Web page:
When looking for a shortstop, a lot of owners focus on speed, as it is one of the positions that there are ample options who could provide 30-plus SB. While names like Jose Reyes, Jimmy Rollins and even Dee Gordon will be prominent on people’s minds, that doesn’t mean that there aren’t other choices for owners who miss out on the top names.
One such under-the-radar option is Erick Aybar, who provided the following numbers in 2011:
.279 Batting Average (155 Hits)
10 Home Runs
30 Stolen Bases
.322 On Base Percentage
.421 Slugging Percentage
.301 Batting Average on Balls in Play
The questions surrounding the Angels offense were finally answered with the addition of Albert Pujols this offseason. Suddenly a team that had significant questions up and down the lineup looks significantly different thanks to one of the elite hitters in the game slotting into the third spot.
Likely the leadoff hitter to open the season, Pujols’ addition goes a long way in helping the potential value of Aybar. Granted, it is no guarantee that Aybar holds onto that spot all season long (it wouldn’t be a stretch to see someone like Peter Bourjos get an opportunity), but at this point he seems to be the most likely option.
He spent 237 AB in the leadoff spot in ’11, hitting .287 with 27 R and 17 SB. Not that his .320 OBP is anything elite, but the runs scored would certainly be more plentiful with someone like Pujols hitting behind him. If he stays in the leadoff spot for the entire season, would it be a shock that he pushes 100 runs scored? While I would put the over/under at around 90, it definitely wouldn’t be impossible.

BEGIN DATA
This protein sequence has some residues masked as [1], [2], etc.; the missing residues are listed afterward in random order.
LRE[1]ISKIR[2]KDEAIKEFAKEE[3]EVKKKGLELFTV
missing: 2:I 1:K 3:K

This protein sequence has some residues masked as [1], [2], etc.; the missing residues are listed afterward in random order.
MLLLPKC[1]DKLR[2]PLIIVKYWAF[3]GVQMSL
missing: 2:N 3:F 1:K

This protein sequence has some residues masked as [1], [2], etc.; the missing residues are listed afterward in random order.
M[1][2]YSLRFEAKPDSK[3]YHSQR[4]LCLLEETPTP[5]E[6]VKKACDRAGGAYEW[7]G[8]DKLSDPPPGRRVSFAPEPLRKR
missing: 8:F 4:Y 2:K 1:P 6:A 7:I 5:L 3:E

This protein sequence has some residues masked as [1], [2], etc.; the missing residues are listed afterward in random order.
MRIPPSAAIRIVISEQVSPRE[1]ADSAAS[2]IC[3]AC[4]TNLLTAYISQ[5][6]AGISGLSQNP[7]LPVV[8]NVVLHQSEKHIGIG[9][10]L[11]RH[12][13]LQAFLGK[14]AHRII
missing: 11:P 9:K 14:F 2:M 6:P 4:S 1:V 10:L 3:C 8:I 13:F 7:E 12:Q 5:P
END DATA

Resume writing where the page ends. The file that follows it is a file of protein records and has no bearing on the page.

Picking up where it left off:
You couple that with his already proven ability to steal 30 bases and there is a lot to like. Obviously he’s not going to hit for a ton of power, but if he can match last season’s 10 it would go a long way. How many speed options (like Emilio Bonifacio) provide plenty of speed and little to no power? If you have someone who is going to provide 10/25, as opposed to 1/35, the value goes a long way.
The other question we have with Aybar is his ability to hit for a good average. Last season’s average isn’t going to hurt anyone, but it isn’t really going to help either. Considering he makes good contact (11.2 percent strikeout last season) and has good speed, wouldn’t you expect him to maintain a BABIP higher than .301? It’s not like he puts an excessive amount of balls in the air that would preclude him, with a 31.3 percent fly ball rate in ’11.
He hit .312 back in 2009 and it isn’t impossible to think that he could approach that mark again in 2012. At worst, you have to think that he can improve his mark to the .290 range.
So, when we talk about Aybar you are looking at a player with the potential to post:
- 290+ average
- 85-plus runs with the potential to exceed 100 now that Albert Pujols is in town
- Eight to 12 home runs
- 25-plus stolen bases
How often do you find a player in the middle to late rounds that is going to help you across the board (and have the potential to exceed the numbers)? He’s not an elite option at the position, but it definitely is hard to argue against him after the top names are off the board.
What are your thoughts of Aybar? Is he a player you think will hold value in 2012? Why or why not?